Sales v. Hale et al

Filing 4

REPORT AND RECOMMENDATION and ORDER: Magistrate Judge grants 1 MOTION for Leave to Proceed in forma pauperis, RECOMMENDS denying 2 MOTION to Waive Strict Compliance, RECOMMENDS dismissing 3 Complaint. Objections to R&R due by 8/25/2017. Signed by Magistrate Judge Kimberly A. Jolson on 8/11/2017. (ew)(This document has been sent by regular mail to the party(ies) listed in the NEF that did not receive electronic notification.)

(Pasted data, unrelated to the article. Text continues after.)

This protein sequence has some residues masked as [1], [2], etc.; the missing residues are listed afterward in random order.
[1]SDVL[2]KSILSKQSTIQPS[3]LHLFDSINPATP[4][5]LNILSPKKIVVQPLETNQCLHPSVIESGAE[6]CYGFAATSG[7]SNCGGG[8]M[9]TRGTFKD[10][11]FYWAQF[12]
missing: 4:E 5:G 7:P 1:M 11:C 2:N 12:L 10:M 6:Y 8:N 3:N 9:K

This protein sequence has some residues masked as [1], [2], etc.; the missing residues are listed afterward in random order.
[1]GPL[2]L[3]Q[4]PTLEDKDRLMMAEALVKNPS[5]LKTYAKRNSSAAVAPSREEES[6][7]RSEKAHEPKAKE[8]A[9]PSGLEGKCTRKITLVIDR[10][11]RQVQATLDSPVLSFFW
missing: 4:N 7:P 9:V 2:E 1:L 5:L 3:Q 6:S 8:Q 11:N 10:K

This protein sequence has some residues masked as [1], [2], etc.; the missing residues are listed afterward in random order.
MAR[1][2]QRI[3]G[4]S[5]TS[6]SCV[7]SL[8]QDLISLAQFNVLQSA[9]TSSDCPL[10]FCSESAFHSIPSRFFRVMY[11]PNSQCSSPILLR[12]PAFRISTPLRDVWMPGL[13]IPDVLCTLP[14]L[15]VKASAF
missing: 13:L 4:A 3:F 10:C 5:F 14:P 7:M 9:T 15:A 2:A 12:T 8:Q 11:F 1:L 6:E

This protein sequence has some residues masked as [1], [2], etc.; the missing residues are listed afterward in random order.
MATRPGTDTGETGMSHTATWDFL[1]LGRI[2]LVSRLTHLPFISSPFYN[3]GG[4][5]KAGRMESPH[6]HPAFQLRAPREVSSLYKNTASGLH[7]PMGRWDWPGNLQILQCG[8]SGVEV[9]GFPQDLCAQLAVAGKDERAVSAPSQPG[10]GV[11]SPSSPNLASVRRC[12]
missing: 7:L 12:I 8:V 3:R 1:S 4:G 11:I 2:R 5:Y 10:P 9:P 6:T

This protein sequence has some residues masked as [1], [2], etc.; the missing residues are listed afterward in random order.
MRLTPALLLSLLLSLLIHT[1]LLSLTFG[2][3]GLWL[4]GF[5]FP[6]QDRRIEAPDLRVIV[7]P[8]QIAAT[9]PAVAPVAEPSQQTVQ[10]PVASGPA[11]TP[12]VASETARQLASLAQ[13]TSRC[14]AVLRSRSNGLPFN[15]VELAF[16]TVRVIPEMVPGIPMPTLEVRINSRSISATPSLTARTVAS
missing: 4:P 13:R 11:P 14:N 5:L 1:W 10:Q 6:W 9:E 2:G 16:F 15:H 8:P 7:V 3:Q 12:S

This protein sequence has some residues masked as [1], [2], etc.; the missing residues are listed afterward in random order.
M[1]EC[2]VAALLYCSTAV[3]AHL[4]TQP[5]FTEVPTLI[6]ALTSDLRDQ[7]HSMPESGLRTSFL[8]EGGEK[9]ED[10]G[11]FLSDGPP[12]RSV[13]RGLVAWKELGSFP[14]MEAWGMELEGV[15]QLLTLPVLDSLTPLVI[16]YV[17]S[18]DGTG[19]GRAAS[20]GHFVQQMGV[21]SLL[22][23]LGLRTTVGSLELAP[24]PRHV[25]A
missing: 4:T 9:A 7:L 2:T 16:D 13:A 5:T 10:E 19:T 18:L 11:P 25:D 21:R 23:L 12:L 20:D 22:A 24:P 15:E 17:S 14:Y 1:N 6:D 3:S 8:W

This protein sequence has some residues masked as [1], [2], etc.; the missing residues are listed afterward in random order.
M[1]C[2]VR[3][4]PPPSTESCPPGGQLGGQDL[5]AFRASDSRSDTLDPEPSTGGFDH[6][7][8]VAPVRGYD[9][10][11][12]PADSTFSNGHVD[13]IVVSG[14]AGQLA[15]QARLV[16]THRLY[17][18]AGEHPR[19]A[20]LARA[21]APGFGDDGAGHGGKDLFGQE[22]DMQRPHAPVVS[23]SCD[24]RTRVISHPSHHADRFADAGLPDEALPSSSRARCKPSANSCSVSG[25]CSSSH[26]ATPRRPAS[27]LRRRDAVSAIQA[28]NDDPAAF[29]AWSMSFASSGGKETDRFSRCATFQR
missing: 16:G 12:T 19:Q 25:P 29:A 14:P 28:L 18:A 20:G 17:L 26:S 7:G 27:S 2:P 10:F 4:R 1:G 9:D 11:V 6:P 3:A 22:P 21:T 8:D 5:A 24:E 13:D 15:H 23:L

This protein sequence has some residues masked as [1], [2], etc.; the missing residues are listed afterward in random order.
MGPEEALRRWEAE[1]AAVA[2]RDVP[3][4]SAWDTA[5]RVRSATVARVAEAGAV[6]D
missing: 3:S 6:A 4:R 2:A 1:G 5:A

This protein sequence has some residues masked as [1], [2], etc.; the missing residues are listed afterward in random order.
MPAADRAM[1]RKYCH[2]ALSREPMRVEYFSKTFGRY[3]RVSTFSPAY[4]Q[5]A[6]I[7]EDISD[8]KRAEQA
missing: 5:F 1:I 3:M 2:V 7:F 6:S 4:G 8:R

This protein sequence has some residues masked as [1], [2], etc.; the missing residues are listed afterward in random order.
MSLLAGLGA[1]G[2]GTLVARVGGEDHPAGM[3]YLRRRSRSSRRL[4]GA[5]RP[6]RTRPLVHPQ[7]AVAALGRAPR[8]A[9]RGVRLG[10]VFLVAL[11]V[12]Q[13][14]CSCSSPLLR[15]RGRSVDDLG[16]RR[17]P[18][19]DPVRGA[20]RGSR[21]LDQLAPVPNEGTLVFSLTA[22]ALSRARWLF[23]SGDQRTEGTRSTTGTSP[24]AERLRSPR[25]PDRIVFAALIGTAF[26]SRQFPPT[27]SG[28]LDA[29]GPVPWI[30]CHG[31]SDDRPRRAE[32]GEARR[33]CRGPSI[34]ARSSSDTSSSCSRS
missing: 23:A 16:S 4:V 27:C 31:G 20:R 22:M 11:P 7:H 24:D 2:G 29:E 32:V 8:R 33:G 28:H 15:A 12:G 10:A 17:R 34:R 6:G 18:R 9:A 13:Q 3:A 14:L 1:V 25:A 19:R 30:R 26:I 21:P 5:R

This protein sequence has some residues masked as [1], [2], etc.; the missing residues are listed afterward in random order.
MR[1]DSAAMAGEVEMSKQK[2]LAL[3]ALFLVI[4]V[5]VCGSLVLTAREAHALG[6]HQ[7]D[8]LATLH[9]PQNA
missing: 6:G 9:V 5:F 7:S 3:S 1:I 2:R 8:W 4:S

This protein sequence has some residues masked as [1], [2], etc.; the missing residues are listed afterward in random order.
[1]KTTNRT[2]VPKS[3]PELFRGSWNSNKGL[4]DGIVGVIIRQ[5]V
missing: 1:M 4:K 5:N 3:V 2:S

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IN THE UNITED STATES DISTRICT COURT FOR THE SOUTHERN DISTRICT OF OHIO EASTERN DIVISION ARKMAEL RAY SALES, Plaintiff, v. Civil Action 2:17-cv-689 Judge George C. Smith Magistrate Judge Jolson ARTHUR HALE, et al., Defendants. REPORT AND RECOMMENDATION AND ORDER Plaintiff Arkmael Ray Sales, a pro se prisoner, brings this action against Arthur Hale, Mary Lawrence, Roger Wilson, Heather Hegan, Missy Roush, Shelley L. Clemmons, and Dave Collins. (See Doc. 1-2). This matter is before the undersigned for consideration of Plaintiff’s Motion for Leave to Proceed in forma pauperis (Doc. 1) and the initial screen of Plaintiff’s Complaint under 28 U.S.C. § 1915(e)(2). Plaintiff’s request to proceed in forma pauperis is GRANTED. All judicial officers who render services in this action shall do so as if the costs had been prepaid. 28 U.S.C. § 1915(a). Furthermore, having performed an initial screen and for the reasons that follow, it is RECOMMENDED that the Court DISMISS Plaintiff’s claims. I. LEGAL STANDARD Because Plaintiff is proceeding in forma pauperis, the Court must dismiss the Complaint, or any portion of it, that is frivolous, malicious, fails to state a claim upon which relief can be granted, or seeks monetary relief from a defendant who is immune from such relief. 28 U.S.C. § 1915(e)(2). Rule 8(a)(2) of the Federal Rules of Civil Procedure requires a complaint to set forth “a short and plain statement of the claim showing that the pleader is entitled to relief.” In reviewing a complaint, the Court must construe it in Plaintiff’s favor, accept all well-pleaded factual allegations as true, and evaluate whether it contains “enough facts to state a claim to relief that is plausible on its face.” Bell Atl. Corp. v. Twombly, 550 U.S. 544, 570 (2007). “A claim has facial plausibility when the plaintiff pleads factual content that allows the court to draw the reasonable inference that the defendant is liable for the misconduct alleged.” Ashcroft v. Iqbal, 556 U.S. 662, 678 (2009) (citing Twombly, 550 U.S. at 556). On the other hand, a complaint that consists of “labels and conclusions” or “a formulaic recitation of the elements of a cause of action” is insufficient. Id. (quoting Twombly, 550 U.S. at 555). Although pro se complaints are to be construed liberally, Haines v. Kerner, 404 U.S. 519, 520 (1972), “basic pleading essentials” are still required. Wells v. Brown, 891 F.2d 591, 594 (6th Cir. 1989). I. BACKGROUND Plaintiff’s claims appear to relate to either his medical care while in prison or the grievance procedures at Pickaway Correctional Institution. As to Defendant Dr. Arthur Hale, Plaintiff alleges that on November 30, 2015, Dr. Hale discontinued his pain medication “Alltrim” with “[n]o written statement by accusing officer or staff, no conduct report and no evidence.” (Doc. 1-2 at 5). Plaintiff then alleges numerous complaints against “Defendant #1,” which the Court assumes to be Dr. Hale (although it is unclear), including: that Defendant #1 refused to accept Plaintiff’s electromyogram results from a specialist on June 30, 2016 (id.); that Defendant #1 prescribed Elavil even though Plaintiff advised him that “I’ve taken Elavil before for cancer pain and it did no good” (id.); that Defendant #1 gave Plaintiff anti-inflammatory medication until February 2017, despite a specialist for his stomach disorder opining that Plaintiff should not be given anti-inflammatory medications (id. at 5–6); and Defendant #1 found that Plaintiff’s 2 stool sample did not contain blood, although Plaintiff argues it clearly show[ed] blood” and a subsequent stool culture test did in fact indicate the presence of blood (id. at 7). Plaintiff also alleges claims against Defendants Heather Hagan, Missy Roush, and David Collins, who are identified as “Health Care Administrators.” (Id. at 7). Plaintiff’s allegations as to these three defendants are hard to follow: [M]edical grievances “must” go to them “informally” which takes as long a eightten day, and their response more often than not is; “Keep getting on sick call or I can not tell the doctor what to do...” Thus, this being the case, why the need to go through them when it slows the process...? On top of the above, those things that these three Defendants can resolve the cover-up as they have with everything herein complained of. (Id. at 7–8). Plaintiff also alleges that Ms. Roush took a document from him, detailing the various foods and spices he should not eat based on a specialist’s recommendation, and denied any such document was ever in Plaintiff’s medical files. (Id. at 9–10). In what appears to be an attempt to support that allegation, Plaintiff explains that he was seen by Defendant #1 who prescribed Pepcid, which he says proves the document was in his file. (Id. at 10). As to Defendants Mary Lawrence and Shelley Clemons, Plaintiff alleges that they are “Grievance Inspectors” who have not “totally” or only “half” investigated “The Issues.” (Id. at 8). Plaintiff offers no explanation for what “The Issues” refers to. Finally, Plaintiff alleges that Defendant Roger Wilson, the so-called “Chief Inspector of Grievance,” failed to respond to a certified mailing that Plaintiff’s family sent him—presumably related to his grievance, although Plaintiff does not explain any details relating to the mailing—in dereliction of his duty. (Id. at 9). Plaintiff seeks punitive damages from each Defendant in the amount of $750,000, as well as $250,000 “in compensatory damages and cost for this action.” (Id. at 10). Plaintiff also asks that this Court find that the prison grievance procedure is unconstitutional. (Id.). 3 II. DISCUSSION A. Allegations Regarding Plaintiff’s Medical Care Plaintiff’s allegations against Dr. Hale (and Defendant #1, assuming arguendo, that they are the same person) relate to his medical care while in prison. Under the Eighth Amendment, prison officials are forbidden “from ‘unnecessarily and wantonly inflicting pain’ on an inmate by acting with ‘deliberate indifference’ toward the inmate’s serious medical needs.” Neal v. Swigert, No. CIV.A. 2:05-CV-486, 2005 WL 1629779, at *1 (S.D. Ohio July 6, 2005) (quoting Estelle v. Gamble, 429 U.S. 97, 104 (1976)). Prison officials are liable “only if they know of and disregard ‘an excessive risk to inmate health or safety; the official must both be aware of facts from which the inference could be drawn that a substantial risk of serious harm exists, and he must draw the inference.’” Id. (citing Farmer v. Brennan, 511 U.S. 825, 837, 114 S.Ct. 1970, 128 L.Ed.2d 811 (1994)). However, courts have consistently held that mere negligence does not constitute deliberate indifference. Id. And further, “a prisoner does not state a claim merely by pleading that he disagrees with the diagnosis or treatment.” Id. (citing Estelle, 429 U.S. at 107– 108; Westlake v. Lucas, 537 F.2d 857, 860 n. 5 (6th Cir. 1976)). Here, Plaintiff does not allege that Dr. Hale knew of and disregarded an excessive risk to his health and safety. Instead, Plaintiff acknowledges that Dr. Hale provided Plaintiff with medical treatment on a reoccurring basis—he provided medications, allowed Plaintiff to see specialists, and ordered stool samples. In other words, Plaintiff disputes only the course of his medical treatment, but does not allege he failed to receive treatment. These disagreements are not actionable, as they fail to allege a constitutional claim under 42 U.S.C. § 1983. See Palmer v. Ohio State Univ., No. CIV.A. 2:01-CV-053, 2002 WL 483558, at *6 (S.D. Ohio Mar. 12, 2002). 4 Further, even Dr. Hale’s actions were somehow improper, “[m]edical malpractice does not become a constitutional violation merely because the victim is a prisoner.” Estelle, 429 U.S. at 106 (1976); see also Palmer, 2002 WL 483558, at *6 (holding that the Constitution does not “prohibit medical malpractice within the prison context”). Thus, Plaintiff has failed to state a claim for relief as to his medical claims. B. Allegations Regarding the Grievance Procedures Plaintiff’s remaining allegations are based on alleged deficiencies in the grievance process and its employees. “As this Court has recognized, however, ‘a prison inmate does not have an inherent constitutional right to an effective prison grievance procedure.’” Pollock v. Lavender, No. 2:11-CV-00114, 2011 WL 2148584, at *6 (S.D. Ohio May 31, 2011), report and recommendation adopted, No. 2:11-CV-00114, 2011 WL 2637329 (S.D. Ohio July 6, 2011) (quoting Israfil v. Parks, No. 2:10–cv–132, 2010 WL 4642978, at *1 (S.D. Ohio Aug. 18, 2010)). “Furthermore, Ohio Court[s] have held that the Ohio Administrative Code sections outlining prison grievance procedures do not confer a legal right on inmates.” Id. (citing State ex rel. Wickensimer v. Bartleson, No. L–09–1049, 2009 WL 5174167, at *3 (Ohio Ct. App. Dec. 28, 2009)). Accordingly, since a violation of a constitutional right is required to obtain relief under § 1983, and there is no constitutional right to an effective grievance procedure, Plaintiff has failed to state a claim to relief. See Walker v. Michigan Dep’t of Corr., 128 F. App’x 441, 445 (6th Cir. 2005). III. CONCLUSION For the reasons stated, it is RECOMMENDED that Plaintiff’s Motion for Waive Strict Compliance be DENIED (Doc. 2) and that his Complaint (Doc. 1-2) be DISMISSED. 5 Procedure on Objections If any party objects to this Report and Recommendation, that party may, within fourteen (14) days of the date of this Report, file and serve on all parties written objections to those specific proposed findings or recommendations to which objection is made, together with supporting authority for the objection(s). A Judge of this Court shall make a de novo determination of those portions of the Report or specified proposed findings or recommendations to which objection is made. Upon proper objections, a Judge of this Court may accept, reject, or modify, in whole or in part, the findings or recommendations made herein, may receive further evidence or may recommit this matter to the Magistrate Judge with instructions. 28 U.S.C. § 636(b)(1). The parties are specifically advised that failure to object to the Report and Recommendation will result in a waiver of the right to have the District Judge review the Report and Recommendation de novo, and also operates as a waiver of the right to appeal the decision of the District Court adopting the Report and Recommendation. See Thomas v. Arn, 474 U.S. 140 (1985); United States v. Walters, 638 F.2d 947 (6th Cir. 1981). IT IS SO ORDERED. Date: August 11, 2017 /s/ Kimberly A. Jolson KIMBERLY A. JOLSON UNITED STATES MAGISTRATE JUDGE 6